SARAH C. BROTHERS is an associate program officer with the Aeronautics and Space Engineering Board and the Space Studies Board of the National Academies. In this role she manages federal advisory committees providing policy advice on diverse topics ranging from civil space research, to space system technical requirements, to innovation, diversity, and inclusion in government agencies. Previously, Brothers worked as a postdoctoral researcher at Texas A&M University, where she conducted change analysis using synthetic aperture radar and images of Earth’s surface, and as an intern with BHP Billiton and Hess Corporation in petroleum exploration and production. She completed her doctoral research in geology, processing and analyzing ground- and orbital-based ground-penetrating radar data in geospatial environments with time-lapse surface imagery and topography. She holds a Ph.D. in geology from the University of Texas, Austin, and a B.A. in geology from Bryn Mawr College. PREPUBLICATION COPY – SUBJECT TO FURTHER EDITORIAL CORRECTION D-4

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Near Earth objects (NEOs) have the potential to cause significant damage on Earth. In December 2018, an asteroid exploded in the upper atmosphere over the Bering Sea (western Pacific Ocean) with the explosive force of nearly 10 times that of the Hiroshima bomb. While the frequency of NEO impacts rises in inverse proportion to their sizes, it is still critical to monitor NEO activity in order to prepare defenses for these rare but dangerous threats.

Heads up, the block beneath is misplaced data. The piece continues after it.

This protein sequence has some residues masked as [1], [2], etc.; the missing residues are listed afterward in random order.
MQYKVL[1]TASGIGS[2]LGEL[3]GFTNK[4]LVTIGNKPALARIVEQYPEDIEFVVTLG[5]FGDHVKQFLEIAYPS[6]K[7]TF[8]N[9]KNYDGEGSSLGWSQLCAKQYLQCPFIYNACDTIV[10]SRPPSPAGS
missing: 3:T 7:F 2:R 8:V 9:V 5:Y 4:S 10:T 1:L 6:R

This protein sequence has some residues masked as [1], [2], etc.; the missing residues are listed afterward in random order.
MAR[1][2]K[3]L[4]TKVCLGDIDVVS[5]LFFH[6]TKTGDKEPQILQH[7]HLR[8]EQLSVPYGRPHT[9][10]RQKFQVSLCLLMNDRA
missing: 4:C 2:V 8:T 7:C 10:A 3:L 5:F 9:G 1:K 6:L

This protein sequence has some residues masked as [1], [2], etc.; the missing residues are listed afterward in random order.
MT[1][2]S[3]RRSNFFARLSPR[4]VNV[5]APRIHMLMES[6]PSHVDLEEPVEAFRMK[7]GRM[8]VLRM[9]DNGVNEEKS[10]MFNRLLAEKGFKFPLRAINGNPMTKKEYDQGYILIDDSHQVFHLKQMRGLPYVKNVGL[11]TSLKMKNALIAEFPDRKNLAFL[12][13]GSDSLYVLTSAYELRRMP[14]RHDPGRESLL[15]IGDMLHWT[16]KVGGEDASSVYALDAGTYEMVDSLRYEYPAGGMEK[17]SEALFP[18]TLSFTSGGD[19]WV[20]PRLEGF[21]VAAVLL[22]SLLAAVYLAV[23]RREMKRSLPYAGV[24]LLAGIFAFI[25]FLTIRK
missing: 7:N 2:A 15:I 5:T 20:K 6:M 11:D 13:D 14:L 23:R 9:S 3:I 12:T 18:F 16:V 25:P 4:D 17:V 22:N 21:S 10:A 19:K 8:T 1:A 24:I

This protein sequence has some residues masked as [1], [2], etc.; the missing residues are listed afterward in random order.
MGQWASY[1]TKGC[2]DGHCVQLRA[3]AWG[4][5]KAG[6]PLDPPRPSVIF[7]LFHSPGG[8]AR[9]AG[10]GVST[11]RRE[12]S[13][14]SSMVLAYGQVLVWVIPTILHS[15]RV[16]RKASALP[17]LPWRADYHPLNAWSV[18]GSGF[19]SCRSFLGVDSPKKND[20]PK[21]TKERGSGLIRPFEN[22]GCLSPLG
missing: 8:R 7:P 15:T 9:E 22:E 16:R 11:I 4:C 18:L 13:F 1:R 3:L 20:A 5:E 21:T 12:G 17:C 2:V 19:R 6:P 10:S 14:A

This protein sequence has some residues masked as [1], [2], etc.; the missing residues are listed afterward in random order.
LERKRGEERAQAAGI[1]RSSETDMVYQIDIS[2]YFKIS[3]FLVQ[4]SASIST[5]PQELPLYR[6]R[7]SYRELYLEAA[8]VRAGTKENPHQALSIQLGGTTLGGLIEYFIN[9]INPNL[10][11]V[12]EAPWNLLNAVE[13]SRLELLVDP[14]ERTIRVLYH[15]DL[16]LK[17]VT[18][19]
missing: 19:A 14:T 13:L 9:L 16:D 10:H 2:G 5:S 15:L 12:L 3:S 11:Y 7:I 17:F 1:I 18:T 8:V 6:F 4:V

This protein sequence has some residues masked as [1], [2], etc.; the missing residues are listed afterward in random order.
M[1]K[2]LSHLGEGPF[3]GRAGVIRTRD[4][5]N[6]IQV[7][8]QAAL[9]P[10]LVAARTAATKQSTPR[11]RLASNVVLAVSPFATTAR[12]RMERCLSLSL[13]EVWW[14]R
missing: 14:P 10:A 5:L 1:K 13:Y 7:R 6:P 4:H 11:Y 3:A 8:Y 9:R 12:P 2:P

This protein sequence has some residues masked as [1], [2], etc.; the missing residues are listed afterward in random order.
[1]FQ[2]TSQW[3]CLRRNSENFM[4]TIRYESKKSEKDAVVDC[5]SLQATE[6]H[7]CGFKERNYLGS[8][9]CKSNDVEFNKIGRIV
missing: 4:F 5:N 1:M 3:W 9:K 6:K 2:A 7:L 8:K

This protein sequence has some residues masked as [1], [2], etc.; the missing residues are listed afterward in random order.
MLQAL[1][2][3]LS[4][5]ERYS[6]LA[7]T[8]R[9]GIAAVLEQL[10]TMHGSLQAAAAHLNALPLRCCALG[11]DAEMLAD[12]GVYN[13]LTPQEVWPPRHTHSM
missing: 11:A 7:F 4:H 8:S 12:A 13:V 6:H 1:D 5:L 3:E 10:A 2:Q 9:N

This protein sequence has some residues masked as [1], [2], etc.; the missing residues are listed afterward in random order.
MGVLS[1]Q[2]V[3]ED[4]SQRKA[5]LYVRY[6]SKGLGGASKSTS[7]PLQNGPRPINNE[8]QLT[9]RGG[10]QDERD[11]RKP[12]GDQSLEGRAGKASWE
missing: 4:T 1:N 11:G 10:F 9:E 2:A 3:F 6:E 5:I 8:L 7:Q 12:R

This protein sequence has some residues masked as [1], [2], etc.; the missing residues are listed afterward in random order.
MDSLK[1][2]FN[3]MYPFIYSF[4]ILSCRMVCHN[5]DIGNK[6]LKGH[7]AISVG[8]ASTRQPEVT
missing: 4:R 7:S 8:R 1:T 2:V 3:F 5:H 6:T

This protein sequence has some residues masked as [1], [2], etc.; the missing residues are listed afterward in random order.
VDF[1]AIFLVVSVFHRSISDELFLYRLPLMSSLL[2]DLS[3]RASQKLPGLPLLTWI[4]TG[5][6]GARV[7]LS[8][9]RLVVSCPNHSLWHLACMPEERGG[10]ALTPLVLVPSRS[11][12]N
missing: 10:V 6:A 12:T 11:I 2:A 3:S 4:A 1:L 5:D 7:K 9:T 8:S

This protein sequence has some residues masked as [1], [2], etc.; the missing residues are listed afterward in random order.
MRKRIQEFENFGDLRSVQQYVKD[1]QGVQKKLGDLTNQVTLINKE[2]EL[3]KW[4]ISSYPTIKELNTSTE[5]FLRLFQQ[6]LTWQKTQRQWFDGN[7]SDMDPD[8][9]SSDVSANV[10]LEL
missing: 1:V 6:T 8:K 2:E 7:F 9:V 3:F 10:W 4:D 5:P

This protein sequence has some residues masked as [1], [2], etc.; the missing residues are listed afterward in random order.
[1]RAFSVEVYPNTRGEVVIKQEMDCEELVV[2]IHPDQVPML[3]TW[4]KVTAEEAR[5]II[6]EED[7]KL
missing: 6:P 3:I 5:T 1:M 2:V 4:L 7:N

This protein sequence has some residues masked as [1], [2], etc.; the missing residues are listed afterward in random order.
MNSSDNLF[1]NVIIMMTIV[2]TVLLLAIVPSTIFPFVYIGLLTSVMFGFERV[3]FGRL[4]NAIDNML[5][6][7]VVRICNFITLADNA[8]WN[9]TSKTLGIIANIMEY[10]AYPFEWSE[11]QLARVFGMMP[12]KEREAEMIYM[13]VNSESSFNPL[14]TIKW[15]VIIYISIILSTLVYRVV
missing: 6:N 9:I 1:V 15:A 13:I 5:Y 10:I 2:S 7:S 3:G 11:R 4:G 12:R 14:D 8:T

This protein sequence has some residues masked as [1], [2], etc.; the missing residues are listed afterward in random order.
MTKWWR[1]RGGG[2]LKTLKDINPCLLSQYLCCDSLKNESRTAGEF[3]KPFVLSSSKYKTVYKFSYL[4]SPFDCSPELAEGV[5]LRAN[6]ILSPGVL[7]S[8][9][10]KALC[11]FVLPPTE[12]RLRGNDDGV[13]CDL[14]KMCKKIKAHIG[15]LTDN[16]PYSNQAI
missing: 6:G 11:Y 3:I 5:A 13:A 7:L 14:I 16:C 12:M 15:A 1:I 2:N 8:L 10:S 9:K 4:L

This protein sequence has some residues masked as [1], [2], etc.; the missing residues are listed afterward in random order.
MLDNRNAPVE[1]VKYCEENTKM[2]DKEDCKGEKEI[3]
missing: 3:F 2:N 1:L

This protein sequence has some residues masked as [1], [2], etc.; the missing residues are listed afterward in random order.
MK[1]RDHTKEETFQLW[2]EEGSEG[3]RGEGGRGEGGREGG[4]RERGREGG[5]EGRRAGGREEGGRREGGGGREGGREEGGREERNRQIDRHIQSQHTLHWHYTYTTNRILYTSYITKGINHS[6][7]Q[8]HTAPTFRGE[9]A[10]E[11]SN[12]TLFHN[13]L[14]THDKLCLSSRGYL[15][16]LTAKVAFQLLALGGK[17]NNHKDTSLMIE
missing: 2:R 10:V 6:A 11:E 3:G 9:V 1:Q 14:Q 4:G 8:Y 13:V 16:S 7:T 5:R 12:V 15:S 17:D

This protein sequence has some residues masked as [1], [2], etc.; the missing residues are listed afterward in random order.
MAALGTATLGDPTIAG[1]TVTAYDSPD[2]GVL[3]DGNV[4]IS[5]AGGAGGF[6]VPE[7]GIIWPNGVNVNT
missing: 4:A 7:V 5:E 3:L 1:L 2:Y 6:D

Currently, NASA funds a network of ground-based telescopes and a single, soon-to-expire space-based asset to detect and track large asteroids that could cause major damage if they struck Earth. This asset is crucial to NEO tracking as thermal-infrared detection and tracking of asteroids can only be accomplished on a space-based platform.

Finding Hazardous Asteroids Using Infrared and Visible Wavelength Telescopes explores the advantages and disadvantages of infrared (IR) technology and visible wavelength observations of NEOs. This report reviews the techniques that could be used to obtain NEO sizes from an infrared spectrum and delineate the associated errors in determining the size. It also evaluates the strengths and weaknesses of these techniques and recommends the most valid techniques that give reproducible results with quantifiable errors.